I got excited when I caught a glimpse of this picture…Thinking that it was a geared flywheel that could transfer the energy in braking, into usable force for acceleration and/or adding to cruising speed. Alas it’s just an insanely large chain-ring designed to demonstrate the size of the nuts carried by this French rider.
In 1962, José Meiffret used this odd-looking bike to ride down the German Autobahn at an incredible, record-breaking 127 miles per hour. That gigantic gear had 130 teeth. The bike had wooden rims to keep it from overheating. It weighed 45 pounds. And it went fast. As. Hell.
Meiffert practiced a type of cycling called “motor-paced racing” in which, rather than riding with a group of other cyclists, the racer rides behind a motorcycle or a car equipped with a wind-screen. American Cyclist explained it like this, in a 1965 article on Meiffret’s exploits:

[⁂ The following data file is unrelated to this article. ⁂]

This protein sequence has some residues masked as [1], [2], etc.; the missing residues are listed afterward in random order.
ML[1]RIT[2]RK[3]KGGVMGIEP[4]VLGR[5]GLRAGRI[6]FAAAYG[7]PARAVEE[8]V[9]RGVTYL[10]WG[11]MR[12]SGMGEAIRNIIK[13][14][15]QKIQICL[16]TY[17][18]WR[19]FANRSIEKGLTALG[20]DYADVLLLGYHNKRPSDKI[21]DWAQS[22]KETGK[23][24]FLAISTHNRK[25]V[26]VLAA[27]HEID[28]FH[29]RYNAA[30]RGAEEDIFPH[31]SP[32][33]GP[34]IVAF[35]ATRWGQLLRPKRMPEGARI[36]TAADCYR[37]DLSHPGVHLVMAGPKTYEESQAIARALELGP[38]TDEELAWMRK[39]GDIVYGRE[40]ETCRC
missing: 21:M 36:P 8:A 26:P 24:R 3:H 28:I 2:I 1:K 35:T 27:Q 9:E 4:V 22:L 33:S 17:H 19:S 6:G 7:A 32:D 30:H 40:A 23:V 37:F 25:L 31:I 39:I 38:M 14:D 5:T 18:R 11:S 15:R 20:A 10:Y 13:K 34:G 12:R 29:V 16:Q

Racing behind motorist is quite different from racing in a group. Behind motors, the speed is higher, the pedaling faster, the concentration greater. It is like a continuous sprint. A motor-paced rider must have suppleness rather than strength. And he must have flair.
Also, a high tolerance for risk. Riding at these speeds —…
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